There are a few reasons why this moonshot approach is the wrong one. First of all, game-changing breakthroughs in energy come along like, almost never. As frequent Gates critic Joe Romm has repeatedly pointed out, such next-gen advances are rare, and even if you discover them, it would still take decades to bring to market at a large scale.
Further, we have viable solutions at our disposal that are market-ready, or at least closer to being market-ready than the subjects of newly funded research. A study by the National Renewable Energy Laboratory found that commercially available technologies are more than adequate to supply 80 percent of total electricity generation in the United States. Analysis by Mark Z. Jacobson of Stanford projected out a state-by-state plan by which the U.S. could convert to 100 percent clean energy by 2050. Costs of existing renewables have been falling rapidly and will continue to be more competitive with fossil fuels in coming years.
Gates has never given existing energy solutions due credit, and has brushed them aside—he called rooftop solar “cute”—while insisting they are not viable widespread solutions, instead holding out for new inventions.
The greater challenge we face is deployment of technology. Private wealth and influence could have a tremendous impact on accelerating that, especially as developing countries are weighing their options for their future energy mix.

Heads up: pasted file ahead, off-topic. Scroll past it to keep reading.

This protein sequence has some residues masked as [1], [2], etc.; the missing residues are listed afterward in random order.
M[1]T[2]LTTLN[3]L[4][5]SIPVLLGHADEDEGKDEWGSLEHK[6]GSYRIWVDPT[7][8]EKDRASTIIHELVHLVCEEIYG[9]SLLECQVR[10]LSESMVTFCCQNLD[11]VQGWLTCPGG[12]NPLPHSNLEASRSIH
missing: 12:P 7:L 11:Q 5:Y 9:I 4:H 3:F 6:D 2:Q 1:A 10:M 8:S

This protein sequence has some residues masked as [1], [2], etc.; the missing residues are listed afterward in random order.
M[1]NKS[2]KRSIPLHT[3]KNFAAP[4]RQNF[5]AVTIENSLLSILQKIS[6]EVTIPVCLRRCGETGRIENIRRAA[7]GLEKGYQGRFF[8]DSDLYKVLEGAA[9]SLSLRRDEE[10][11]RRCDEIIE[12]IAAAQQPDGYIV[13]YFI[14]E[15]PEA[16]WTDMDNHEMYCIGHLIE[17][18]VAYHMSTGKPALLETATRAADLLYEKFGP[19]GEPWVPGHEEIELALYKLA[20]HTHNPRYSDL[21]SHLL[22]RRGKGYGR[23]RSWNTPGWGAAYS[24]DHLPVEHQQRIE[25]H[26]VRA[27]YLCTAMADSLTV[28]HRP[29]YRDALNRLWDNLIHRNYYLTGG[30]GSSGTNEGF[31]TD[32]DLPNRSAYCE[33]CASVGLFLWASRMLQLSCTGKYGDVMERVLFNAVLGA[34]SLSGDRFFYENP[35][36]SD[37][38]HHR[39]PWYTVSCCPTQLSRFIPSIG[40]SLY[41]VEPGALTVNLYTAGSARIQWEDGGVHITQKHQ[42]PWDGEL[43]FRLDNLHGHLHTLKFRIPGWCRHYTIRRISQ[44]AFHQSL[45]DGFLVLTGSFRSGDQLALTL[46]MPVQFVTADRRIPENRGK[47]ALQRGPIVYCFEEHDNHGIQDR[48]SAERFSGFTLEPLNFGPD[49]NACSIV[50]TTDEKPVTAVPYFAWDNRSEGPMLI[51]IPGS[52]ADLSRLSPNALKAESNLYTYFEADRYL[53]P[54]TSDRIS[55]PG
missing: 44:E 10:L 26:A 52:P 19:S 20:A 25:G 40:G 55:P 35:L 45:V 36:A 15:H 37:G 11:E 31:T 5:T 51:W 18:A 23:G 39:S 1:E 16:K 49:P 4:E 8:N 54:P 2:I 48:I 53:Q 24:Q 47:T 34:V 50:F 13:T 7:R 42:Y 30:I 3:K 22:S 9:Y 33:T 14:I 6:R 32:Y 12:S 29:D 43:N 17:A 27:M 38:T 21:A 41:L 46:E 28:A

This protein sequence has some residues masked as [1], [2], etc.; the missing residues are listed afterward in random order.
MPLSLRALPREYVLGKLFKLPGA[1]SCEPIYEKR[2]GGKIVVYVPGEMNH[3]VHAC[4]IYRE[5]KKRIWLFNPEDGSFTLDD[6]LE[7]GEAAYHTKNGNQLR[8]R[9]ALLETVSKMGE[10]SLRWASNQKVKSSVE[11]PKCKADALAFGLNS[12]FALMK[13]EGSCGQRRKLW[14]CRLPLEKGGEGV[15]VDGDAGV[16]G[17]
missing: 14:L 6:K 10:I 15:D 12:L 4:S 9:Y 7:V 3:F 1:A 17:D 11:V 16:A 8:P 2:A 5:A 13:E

But where I think this coalition is really misguided, and what I think has people working on the ground to fight climate change placing their foreheads on their desks, is that it overlooks the policy and the public will required to make the real global shift that we need, regardless of what tech is available.
Consider that at about the same time as the Gates coalition was unveiled, and President Obama was in Paris pledging to have the United States lead in achieving global GHG reductions, Congress voted to kill our own emission reductions efforts (headed to veto). The reasons? Climate change is made up, and/or we don’t want to hurt industry. And, as a Republican from Wyoming pointed out, the American people list climate as a “very, very low priority,” a disingenuous exaggeration that nevertheless has some truth behind it.
Unless the technology breakthrough Gates is talking about involves mind control, there are bigger problems preventing progress than insufficient investment in tech companies.